What Allocated Bourbon Really Means

Allocated bourbon refers to brands of the iconic American spirit that are provided to retailers by their distributors in restricted or very limited quantities.

That's the definition, but what it means to consumers is often something different. Although not technically a quality descriptor, allocated bourbon is generally assumed by connoisseurs and enthusiastic bourbon buyers to be either rare or of exceptional quality. Sometimes that's true. Many high-end and collectible bourbons are only available via allocation. Pappy Van Winkle is among the most notable examples. Due to its limited production and enormous demand, retail outlets typically are allocated few if any bottles. As a consequence, the few that are available usually are in stores for a very short time and are often sold via lottery or waitlist, or earmarked for valued customers.

Based on brand production, the number of bottles or cases allocated to a given retailer can shift from year to year. If Pappy Van Winkle releases a higher-than-normal amount of bottles — which was the case in 2022, for example — distributors can allocate more to their retail clients.

Are allocated bottles always more expensive?

Allocated bourbon isn't necessarily always more expensive, but generally speaking, that's the case. This is in part because allocations are typically reserved for high-quality, and collectible bourbons are naturally going to be more expensive. But yes, sometimes retailers do mark up prices for allocated bourbons above the suggested retail price based on demand.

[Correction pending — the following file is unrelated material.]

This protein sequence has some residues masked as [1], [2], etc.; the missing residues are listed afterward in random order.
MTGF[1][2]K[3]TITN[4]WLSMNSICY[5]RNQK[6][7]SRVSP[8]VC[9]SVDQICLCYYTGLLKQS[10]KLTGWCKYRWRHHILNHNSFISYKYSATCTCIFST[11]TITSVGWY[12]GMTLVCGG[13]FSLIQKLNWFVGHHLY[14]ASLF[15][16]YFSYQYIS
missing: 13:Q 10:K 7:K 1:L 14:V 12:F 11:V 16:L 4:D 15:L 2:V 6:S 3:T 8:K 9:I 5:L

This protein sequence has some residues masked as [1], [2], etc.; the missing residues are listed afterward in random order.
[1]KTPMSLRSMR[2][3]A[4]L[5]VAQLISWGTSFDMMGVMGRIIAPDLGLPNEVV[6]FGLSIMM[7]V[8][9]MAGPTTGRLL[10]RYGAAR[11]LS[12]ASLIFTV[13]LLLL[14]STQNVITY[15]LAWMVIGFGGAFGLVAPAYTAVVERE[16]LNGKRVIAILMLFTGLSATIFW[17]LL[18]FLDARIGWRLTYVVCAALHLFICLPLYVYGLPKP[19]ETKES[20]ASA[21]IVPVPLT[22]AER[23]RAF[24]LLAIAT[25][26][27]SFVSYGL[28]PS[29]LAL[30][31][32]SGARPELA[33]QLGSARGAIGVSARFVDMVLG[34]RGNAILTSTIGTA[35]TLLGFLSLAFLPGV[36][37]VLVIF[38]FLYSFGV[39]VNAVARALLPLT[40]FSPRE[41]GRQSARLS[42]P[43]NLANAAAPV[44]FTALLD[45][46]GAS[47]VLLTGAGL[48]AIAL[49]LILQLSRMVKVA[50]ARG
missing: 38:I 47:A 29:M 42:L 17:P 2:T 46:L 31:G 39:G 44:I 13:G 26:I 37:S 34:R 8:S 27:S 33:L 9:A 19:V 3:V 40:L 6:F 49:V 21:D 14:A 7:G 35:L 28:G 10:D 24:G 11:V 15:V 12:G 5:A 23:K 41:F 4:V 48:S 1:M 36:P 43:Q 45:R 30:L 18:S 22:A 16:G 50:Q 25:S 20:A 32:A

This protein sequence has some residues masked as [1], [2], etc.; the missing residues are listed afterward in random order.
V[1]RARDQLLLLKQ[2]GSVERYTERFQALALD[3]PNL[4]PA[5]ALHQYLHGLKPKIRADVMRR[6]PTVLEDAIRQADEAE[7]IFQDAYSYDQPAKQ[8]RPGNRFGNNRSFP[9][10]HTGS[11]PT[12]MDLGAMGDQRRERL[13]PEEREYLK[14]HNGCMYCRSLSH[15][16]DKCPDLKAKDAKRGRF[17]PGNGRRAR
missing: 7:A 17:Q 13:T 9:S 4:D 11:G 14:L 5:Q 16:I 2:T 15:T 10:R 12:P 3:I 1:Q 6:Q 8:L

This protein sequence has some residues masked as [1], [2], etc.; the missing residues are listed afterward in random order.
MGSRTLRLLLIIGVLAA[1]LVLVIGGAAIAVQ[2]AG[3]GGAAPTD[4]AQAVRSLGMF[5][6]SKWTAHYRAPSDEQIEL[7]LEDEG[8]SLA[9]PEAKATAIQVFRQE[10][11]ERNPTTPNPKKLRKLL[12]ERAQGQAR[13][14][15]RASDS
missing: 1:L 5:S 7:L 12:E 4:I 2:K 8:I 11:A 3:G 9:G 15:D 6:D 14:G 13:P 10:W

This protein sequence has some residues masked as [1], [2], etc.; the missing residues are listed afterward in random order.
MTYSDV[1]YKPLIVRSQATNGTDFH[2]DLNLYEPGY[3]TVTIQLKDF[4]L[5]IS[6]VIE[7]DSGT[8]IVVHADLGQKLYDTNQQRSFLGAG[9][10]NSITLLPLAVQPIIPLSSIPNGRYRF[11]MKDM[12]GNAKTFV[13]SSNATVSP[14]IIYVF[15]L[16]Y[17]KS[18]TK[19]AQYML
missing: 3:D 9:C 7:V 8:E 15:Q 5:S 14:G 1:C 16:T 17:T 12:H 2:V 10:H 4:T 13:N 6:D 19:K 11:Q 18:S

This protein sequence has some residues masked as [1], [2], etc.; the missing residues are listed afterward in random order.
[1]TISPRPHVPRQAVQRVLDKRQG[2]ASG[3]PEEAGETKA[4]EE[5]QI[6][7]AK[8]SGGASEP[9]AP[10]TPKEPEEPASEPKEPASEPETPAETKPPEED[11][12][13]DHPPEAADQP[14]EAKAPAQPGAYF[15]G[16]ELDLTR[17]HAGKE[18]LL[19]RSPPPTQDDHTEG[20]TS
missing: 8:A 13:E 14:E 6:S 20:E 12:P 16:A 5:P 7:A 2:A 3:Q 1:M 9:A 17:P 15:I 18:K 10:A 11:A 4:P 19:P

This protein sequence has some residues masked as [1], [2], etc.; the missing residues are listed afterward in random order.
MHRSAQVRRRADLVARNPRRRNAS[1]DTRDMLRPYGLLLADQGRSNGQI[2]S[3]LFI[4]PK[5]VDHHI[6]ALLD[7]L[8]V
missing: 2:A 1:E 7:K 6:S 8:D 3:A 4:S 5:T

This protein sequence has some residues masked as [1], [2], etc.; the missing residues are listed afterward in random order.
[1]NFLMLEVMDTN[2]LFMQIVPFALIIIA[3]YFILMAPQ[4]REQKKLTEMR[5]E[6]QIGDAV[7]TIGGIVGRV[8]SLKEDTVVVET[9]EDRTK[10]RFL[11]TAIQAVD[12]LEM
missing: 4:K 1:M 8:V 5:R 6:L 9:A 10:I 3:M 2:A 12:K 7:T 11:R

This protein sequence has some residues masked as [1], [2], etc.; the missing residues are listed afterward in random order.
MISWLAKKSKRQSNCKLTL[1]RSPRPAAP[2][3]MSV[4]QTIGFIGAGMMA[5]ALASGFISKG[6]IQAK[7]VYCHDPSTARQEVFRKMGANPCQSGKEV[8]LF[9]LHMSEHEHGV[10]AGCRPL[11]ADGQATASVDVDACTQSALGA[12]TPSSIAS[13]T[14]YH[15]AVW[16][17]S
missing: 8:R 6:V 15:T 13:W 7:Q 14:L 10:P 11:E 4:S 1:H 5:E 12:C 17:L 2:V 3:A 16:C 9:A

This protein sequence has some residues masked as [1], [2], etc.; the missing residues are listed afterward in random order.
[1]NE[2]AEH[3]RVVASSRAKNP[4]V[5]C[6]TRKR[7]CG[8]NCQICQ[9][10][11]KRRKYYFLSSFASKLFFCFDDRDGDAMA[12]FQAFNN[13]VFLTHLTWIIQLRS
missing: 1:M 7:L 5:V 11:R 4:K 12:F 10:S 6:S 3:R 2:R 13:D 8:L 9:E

Bourbon, it should be noted, isn't the only spirit to be sold by allocation. Some scotch, Irish, and Japanese whisky brands, for example, are also sold this way. However, the surging demand for premium bourbon, along with bourbon's often lengthy aging process — which makes it hard for producers to adjust for demand – has contributed to bourbon being allocated more than other liquors.

"A lot of brands that used to be relatively easy to buy are now on allocation," notes market analyst Brandy Rand via BevAlc Insights. "This is due to both supply issues as well as consumer demand for popular brands that have a reputation for quality and value. Consumers are more educated on the bourbon category and are looking to explore across the brands they know as well as to discover new brands."

How consumers can buy allocated bourbon

Because allocated bourbon is usually found in such limited quantities, it's often not readily available on store shelves. So how do you get your hands on these bottles? That's the question bourbon enthusiasts are forever trying to answer. Sometimes stores will have lotteries for particularly desirable brands or labels. But more often, it's up to the consumer to locate stores most likely to have allocated bottles (typically, chain stores get more than independent ones), and gain status as a valued customer to be given access to buy these hard-to-get bourbons.

Building relationships at your local liquor outlet is an important part of the process so that you'll know when your allocated bourbon brand of choice will arrive (most distillers and distributors release allocated bourbons during the last three months of the year), and be able to get on a waiting list ahead of time if one is available. Sometimes, however, these bottles will be placed on shelves for however long it takes them to sell out.

But not all retail stores are this democratic. Some will hold back allocated bourbons for their best customers, so if you want a chance to buy bottles, it's up to you to become one of their best customers.